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Youssou N’Dour: I Bring What I Love

Documentary Delivers More Than Just a Concert Film

Credit: Shadow Distribution

Above: "Youssou N'Dour: I Bring What I Love"

“It Might Get Loud” gave us a celebration of musicians and their electric guitars. Now the documentary “Youssou N'Dour: I Bring What I Love” (opened September 4 at Reading Gaslamp Stadium Theaters) celebrates a musician and his music within a more political context.

Youssou N'Dour is a Senegalese Sufi-star that Americans might remember from his appearance Peter Gabriel's "In Your Eyes” music video. But N’Dour’s real claim to fame is as a musician who rose from the slum-clubs of Senegal to become an internationally acclaimed singer who made popular a style of music that mixed his country's traditional griot percussion and praise-singing with Afro-Cuban and Haitian flavors. We are familiar with the political activism of pop stars such as Bono and Neil Young but filmmaker Elizabeth Chai Vasarhelyi asks us what it means to be a Muslim pop star trying to straddle a fundamentalist world with a mainstream American one.

The film opens like a concert film highlighting N’Dour as a performer first. We also get a cursory intro to aspects of Islam and the significance of Ramadan. This proves important as N’Dour prepares his controversial album “Egypt” that collects sacred songs celebrating his Muslim faith. It’s at this point that “I Bring What I Love” becomes more than just a standard concert film.

Photo caption:

Photo credit: Shadow Distribution

Youssou N'Dour in concert.

Vasarhelyi shows how playing in a club in Dublin creates problems as some of the Muslim musicians refuse to perform in a place where alcohol is being served. So after a lengthy explanation/apology by one of the event organizers, the Irish patrons are asked to give up their drinks – which they actually do without a fight. N’Dour, in an interview, later explains that this only happened because some of the band members were Egyptian; Muslims in Senegal from what’s known as the Sufi sect, he says would have been more tolerant. But that greater tolerance is not always apparent as N’Dour runs into problems in Senegal and other mid-eastern countries that view his album as sacrilegious. Add to all this that the album was originally intended to come out in 2001 right after 9/11. So realizing that a celebration of Islam right after 9/11 would not o over well in the U.S., N’Dour postponed his album for a number of years waiting till 2004 for its release. But while Vasarhelyi attempts to explore these controversies and complications, she also opts for a simplistic resolution in which N’Dour wins a Grammy for the record and suddenly things seem okay and he’s given a parade back home.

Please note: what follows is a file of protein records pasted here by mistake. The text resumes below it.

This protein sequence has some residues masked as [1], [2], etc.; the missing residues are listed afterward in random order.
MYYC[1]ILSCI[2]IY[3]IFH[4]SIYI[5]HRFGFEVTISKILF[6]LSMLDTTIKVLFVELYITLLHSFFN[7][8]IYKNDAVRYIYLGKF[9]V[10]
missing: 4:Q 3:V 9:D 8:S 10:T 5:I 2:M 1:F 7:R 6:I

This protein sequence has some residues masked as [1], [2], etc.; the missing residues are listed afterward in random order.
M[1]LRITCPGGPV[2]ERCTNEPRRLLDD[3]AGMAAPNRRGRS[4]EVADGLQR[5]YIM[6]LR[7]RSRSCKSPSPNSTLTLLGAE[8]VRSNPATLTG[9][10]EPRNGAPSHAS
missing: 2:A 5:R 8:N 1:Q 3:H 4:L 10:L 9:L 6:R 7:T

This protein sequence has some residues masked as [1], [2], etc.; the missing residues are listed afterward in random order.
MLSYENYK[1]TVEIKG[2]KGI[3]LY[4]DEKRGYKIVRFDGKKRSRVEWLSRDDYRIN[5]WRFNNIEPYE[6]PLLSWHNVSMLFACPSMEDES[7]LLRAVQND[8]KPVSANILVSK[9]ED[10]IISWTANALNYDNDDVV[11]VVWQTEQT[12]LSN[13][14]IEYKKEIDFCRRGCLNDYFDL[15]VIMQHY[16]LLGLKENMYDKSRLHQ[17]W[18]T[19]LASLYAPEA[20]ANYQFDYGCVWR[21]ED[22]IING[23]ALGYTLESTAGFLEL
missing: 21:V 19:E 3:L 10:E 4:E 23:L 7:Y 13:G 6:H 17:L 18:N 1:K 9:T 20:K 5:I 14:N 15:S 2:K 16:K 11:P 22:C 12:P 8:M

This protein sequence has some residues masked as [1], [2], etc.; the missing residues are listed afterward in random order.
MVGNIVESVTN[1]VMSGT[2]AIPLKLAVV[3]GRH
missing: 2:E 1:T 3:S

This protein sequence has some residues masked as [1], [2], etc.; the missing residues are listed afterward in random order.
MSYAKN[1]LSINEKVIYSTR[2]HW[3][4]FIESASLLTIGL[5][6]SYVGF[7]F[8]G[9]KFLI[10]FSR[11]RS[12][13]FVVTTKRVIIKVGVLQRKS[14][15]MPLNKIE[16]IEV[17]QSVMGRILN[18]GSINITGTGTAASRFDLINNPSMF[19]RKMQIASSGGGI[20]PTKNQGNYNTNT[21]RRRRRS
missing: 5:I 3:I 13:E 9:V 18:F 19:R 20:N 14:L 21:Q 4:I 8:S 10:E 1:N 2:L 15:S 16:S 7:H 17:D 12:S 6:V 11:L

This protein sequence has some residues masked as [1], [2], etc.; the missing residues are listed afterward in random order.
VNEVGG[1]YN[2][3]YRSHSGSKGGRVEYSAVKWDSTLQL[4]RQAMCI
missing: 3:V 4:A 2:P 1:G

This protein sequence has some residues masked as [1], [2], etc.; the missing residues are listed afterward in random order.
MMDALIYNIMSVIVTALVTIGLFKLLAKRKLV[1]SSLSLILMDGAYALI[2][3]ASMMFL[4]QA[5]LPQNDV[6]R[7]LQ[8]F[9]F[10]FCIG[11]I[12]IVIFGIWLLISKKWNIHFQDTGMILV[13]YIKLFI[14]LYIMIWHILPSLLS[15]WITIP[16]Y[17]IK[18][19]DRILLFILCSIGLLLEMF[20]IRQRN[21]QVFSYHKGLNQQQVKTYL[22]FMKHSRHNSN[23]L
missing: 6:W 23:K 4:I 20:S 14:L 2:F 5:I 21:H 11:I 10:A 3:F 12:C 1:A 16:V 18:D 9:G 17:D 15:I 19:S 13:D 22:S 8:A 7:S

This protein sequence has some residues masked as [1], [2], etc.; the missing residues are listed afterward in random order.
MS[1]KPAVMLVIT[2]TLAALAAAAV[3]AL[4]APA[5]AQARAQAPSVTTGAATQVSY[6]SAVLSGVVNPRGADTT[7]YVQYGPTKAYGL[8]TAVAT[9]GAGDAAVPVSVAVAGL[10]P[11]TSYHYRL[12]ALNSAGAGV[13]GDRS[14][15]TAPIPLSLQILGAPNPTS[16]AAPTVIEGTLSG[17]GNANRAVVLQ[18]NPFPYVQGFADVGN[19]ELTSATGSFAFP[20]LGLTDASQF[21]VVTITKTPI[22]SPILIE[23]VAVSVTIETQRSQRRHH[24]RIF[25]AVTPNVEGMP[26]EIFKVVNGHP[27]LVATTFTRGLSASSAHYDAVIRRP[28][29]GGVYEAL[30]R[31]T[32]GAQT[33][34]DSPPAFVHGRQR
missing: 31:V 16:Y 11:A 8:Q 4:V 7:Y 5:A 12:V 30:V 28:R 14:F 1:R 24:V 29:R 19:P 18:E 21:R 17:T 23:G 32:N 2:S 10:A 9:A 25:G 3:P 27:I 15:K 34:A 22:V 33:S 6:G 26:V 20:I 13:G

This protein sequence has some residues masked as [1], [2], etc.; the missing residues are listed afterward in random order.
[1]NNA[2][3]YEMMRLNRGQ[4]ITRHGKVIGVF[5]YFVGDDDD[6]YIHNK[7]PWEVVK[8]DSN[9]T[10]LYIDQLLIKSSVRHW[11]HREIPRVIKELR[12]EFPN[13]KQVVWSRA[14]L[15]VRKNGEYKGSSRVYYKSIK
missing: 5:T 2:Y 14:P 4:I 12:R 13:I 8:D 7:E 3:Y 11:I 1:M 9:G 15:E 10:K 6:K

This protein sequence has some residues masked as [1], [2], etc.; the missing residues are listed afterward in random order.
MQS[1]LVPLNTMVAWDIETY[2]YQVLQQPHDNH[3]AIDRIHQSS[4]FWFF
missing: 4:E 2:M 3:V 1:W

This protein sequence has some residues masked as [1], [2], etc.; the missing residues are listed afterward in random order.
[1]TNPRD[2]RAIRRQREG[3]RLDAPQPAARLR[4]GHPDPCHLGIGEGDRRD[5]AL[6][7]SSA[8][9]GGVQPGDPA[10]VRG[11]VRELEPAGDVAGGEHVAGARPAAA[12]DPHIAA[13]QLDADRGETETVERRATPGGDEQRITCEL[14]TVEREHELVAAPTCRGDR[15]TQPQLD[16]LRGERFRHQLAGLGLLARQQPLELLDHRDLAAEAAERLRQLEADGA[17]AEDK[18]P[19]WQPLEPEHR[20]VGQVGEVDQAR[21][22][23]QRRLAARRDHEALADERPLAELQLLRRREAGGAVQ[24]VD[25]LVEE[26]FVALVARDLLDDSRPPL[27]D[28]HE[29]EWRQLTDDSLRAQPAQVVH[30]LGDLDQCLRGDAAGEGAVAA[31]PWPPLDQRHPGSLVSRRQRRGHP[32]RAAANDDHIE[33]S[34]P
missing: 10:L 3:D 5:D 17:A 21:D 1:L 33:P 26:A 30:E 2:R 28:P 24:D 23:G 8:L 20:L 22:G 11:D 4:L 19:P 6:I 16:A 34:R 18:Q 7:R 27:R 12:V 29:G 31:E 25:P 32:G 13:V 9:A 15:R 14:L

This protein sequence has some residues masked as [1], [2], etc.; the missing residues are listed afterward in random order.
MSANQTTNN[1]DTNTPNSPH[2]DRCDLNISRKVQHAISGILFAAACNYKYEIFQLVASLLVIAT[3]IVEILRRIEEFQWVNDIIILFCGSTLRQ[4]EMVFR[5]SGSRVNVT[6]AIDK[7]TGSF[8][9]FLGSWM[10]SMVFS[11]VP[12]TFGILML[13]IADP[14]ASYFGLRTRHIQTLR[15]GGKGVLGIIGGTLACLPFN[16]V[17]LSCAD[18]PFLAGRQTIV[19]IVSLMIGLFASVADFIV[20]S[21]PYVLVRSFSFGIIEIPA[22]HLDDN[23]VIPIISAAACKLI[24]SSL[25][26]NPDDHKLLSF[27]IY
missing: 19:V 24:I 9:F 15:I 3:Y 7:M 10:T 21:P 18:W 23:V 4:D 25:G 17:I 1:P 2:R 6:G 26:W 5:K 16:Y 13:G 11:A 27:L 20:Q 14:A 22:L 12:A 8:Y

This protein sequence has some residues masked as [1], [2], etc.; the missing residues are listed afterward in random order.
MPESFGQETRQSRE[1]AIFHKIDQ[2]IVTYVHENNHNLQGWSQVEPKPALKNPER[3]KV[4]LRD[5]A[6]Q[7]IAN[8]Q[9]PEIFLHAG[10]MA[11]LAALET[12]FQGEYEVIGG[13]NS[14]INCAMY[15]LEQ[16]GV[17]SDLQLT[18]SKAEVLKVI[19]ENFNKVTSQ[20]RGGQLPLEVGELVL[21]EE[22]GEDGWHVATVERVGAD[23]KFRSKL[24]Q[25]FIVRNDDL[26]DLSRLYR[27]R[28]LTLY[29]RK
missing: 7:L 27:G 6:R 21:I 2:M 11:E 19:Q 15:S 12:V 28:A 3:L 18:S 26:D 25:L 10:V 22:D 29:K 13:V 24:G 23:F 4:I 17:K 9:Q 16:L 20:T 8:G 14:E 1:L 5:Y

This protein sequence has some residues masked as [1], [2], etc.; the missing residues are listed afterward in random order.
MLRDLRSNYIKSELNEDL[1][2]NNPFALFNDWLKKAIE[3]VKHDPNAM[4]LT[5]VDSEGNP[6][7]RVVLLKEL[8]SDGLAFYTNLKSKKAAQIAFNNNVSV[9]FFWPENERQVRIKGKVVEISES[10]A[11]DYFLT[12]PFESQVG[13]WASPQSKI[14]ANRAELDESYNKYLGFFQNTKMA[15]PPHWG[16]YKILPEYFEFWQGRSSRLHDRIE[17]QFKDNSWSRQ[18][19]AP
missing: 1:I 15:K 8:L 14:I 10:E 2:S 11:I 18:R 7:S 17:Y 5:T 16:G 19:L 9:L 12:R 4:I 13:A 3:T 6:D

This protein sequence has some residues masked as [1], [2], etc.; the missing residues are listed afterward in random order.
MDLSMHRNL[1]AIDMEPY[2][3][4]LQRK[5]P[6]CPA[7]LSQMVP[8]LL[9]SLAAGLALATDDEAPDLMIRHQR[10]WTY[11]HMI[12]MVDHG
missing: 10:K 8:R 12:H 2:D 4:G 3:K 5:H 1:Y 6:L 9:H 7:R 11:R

“Youssou N’Dour: I Bring What I Love” (rated PG for thematic elements and brief smoking and in French, Wolof and Arabic with English subtitles) conveys the passions of N’Dour and the obstacles he faces by choosing to create music with an agenda. The film is not as complex as one might hope --- it raises issues that it doesn’t really want to fully explore – but it’s a wonderful introduction to N’Dour’s music and a thoughtful exploration of both the man and his music.

Companion viewing” “Amandla! A Revolution in Four Part Harmony,” “Bound for Glory,” “U2: Rattle and Hum”

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